Helping Non Custodial Parents Maintain Relationships
1. Your child needs your consistent attention and concern.
You are now in the difficult position of having a child that needs you but does not live with you. It is probably a position you do not feel too happy about. Some noncustodial parents, experiencing so much pain in seeing their child only occasionally and in watching their relationship becoming fragmented, stop visiting with the child altogether. This can have disastrous consequences for a child. It is extremely important for the healthy development of children that if at all possible they relate to both parents on a regular, dependable basis. The fact that the effort to relate to your children is more difficult after a divorce is not an acceptable excuse for not filling this basic need.
It is important that you, as the noncustodial parent, establish a consistent way to maintain contact with your child. When and how often you see your child may fluctuate depending on your son’s or daughter’s interests and needs. Perhaps during the swimming season, you will see your son several times a week because you yourself are a swimmer and meet him several times a week for a workout. Or your daughter may get a part-time job after school and on weekends that limits the amount of time she can spend at your house for many months.
You have commitments yourself, and it may be impossible always to be available to spend time with your child when he or she is free. With both younger children and teens, however, the absent parent needs to be willing to assume the majority of responsibility in facilitating visitations. You can’t leave it up to the child, or the other parent.
Two good ways to keep in contact with your child are to either call at a mutually convenient time each week or to email (if the child as a private account) several times per week. Use these opportunities to share what is happening in each of your lives and to discuss and finalize upcoming plans to get together. If your child can commit to a regular visitation schedule, this will be easier for everyone, but realize that this is seldom possible with adolescents.
Most noncustodial parents are fathers. A father’s input into his child’s life is important at every age, but contact with him is especially important during the teenage years. Boys need to relate to an adult male for their own identity formation, and girls too need the support and admiration of their fathers. Research has shown that adolescents who have a positive relationship with their fathers have better self-esteem and academic success. Both boys and girls who have strong relationships with their fathers are less likely to get into difficulties in their teens.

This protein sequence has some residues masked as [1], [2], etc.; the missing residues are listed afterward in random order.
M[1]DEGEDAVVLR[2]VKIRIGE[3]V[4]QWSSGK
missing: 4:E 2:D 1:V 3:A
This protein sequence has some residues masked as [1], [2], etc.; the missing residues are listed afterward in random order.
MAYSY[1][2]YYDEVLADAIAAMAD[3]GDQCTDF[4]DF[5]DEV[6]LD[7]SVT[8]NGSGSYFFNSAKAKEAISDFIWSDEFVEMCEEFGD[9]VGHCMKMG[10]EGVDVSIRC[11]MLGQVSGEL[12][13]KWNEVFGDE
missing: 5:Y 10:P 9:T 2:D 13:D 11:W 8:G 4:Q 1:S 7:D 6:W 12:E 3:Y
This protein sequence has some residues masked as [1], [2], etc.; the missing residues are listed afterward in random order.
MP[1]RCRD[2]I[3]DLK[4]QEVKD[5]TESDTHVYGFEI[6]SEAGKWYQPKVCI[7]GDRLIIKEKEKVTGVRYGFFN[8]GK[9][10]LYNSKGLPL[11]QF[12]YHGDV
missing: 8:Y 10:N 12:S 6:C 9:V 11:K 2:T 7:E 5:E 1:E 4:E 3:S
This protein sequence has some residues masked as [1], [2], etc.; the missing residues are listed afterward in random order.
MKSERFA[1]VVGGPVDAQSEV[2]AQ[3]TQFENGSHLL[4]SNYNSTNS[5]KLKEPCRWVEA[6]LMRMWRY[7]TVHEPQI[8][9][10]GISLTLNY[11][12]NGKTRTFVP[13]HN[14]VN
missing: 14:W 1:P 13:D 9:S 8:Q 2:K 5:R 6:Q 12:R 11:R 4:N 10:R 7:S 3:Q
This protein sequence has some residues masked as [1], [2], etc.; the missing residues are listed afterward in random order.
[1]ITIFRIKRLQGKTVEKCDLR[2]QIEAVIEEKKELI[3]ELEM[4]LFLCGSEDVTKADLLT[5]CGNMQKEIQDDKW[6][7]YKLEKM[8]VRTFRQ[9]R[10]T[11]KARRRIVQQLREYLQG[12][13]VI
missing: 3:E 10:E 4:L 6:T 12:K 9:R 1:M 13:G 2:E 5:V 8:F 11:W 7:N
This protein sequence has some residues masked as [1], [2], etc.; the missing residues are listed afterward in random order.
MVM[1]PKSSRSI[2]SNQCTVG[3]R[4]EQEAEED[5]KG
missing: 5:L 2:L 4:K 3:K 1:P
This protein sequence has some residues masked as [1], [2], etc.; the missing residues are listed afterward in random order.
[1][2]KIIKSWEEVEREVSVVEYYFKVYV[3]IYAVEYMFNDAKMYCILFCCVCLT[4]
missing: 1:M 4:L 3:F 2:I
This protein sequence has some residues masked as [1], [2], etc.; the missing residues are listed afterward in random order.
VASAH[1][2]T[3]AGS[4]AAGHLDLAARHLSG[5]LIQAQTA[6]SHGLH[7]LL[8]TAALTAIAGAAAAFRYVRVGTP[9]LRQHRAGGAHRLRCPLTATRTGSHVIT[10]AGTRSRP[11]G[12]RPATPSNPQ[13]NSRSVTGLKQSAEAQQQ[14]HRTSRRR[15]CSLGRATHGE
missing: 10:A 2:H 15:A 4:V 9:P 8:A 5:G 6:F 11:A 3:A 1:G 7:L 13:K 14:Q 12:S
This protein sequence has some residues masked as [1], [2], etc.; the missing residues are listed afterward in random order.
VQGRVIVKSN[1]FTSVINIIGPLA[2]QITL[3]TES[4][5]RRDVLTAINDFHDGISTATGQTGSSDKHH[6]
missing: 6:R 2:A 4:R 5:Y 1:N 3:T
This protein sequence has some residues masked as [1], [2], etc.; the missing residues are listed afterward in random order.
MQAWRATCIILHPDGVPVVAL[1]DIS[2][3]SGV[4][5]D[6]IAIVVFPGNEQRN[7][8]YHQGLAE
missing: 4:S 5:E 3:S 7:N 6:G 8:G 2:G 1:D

There may be times when making the effort to keep in touch with your children seems like too much trouble. Perhaps your former spouse makes arranging visitations very difficult, or the last time you were with your child you felt that the child seemed bored, or your new girlfriend (boyfriend) or spouse does not like sharing you with your children. In spite of these or a myriad of other reasons, please go ahead with the visits as planned. Keep at it; you will realize later how important it was to make the effort.
2. Don’t expect too much immediate gratification from your children.
Noncustodial parents sometimes make the mistake of expecting too much emotional support and recognition from their children. They are then disappointed when they feel their child has let them down. An adolescent’s world is often self-centered and peer-oriented. Your 15-year-old daughter, for example, may be much happier on Saturday afternoon to get a call from her boyfriend than from her dad. Your 18-year-old son may say “no” to playing golf with his mom on Saturday morning but energetically go out to play basketball with his friends that same day.
Your birthday or Fathers’ or Mothers’ Day may go unnoticed. Do not take this personally. Remember, you are the adult and it is the child who needs you to model caring, responsible behavior – whether you get the “strokes” you need or not. Keep sending cards and presents and get-well notes to your teenager. You are setting an example of how to care for someone when they are far away.
This is an important lesson for your child to learn: that you can think about, care for, and love another person even if you don’t live with them. As your child matures and internalizes such caring behavior, you may someday find that your son goes out and selects a special Christmas gift for you or your daughter calls you up and invites you out to lunch. Then all your years of faithfulness will be repaid.
A noncustodial parent must put a lot of energy into the long-range goal of the development of an emotionally healthy child and the creation of a positive, lifelong parent-child relationship. Considerable time and thoughtfulness are required of you now, and much of the payoff will not come for years. Of course, there are many joys you will experience in spending time with your child, but the most important satisfaction you will have is in knowing you have contributed substantially to your child’s development and future well-being.
We provide straightforward legal help for clients. Call our Augusta office at 207-622-6900
or use our convenient online form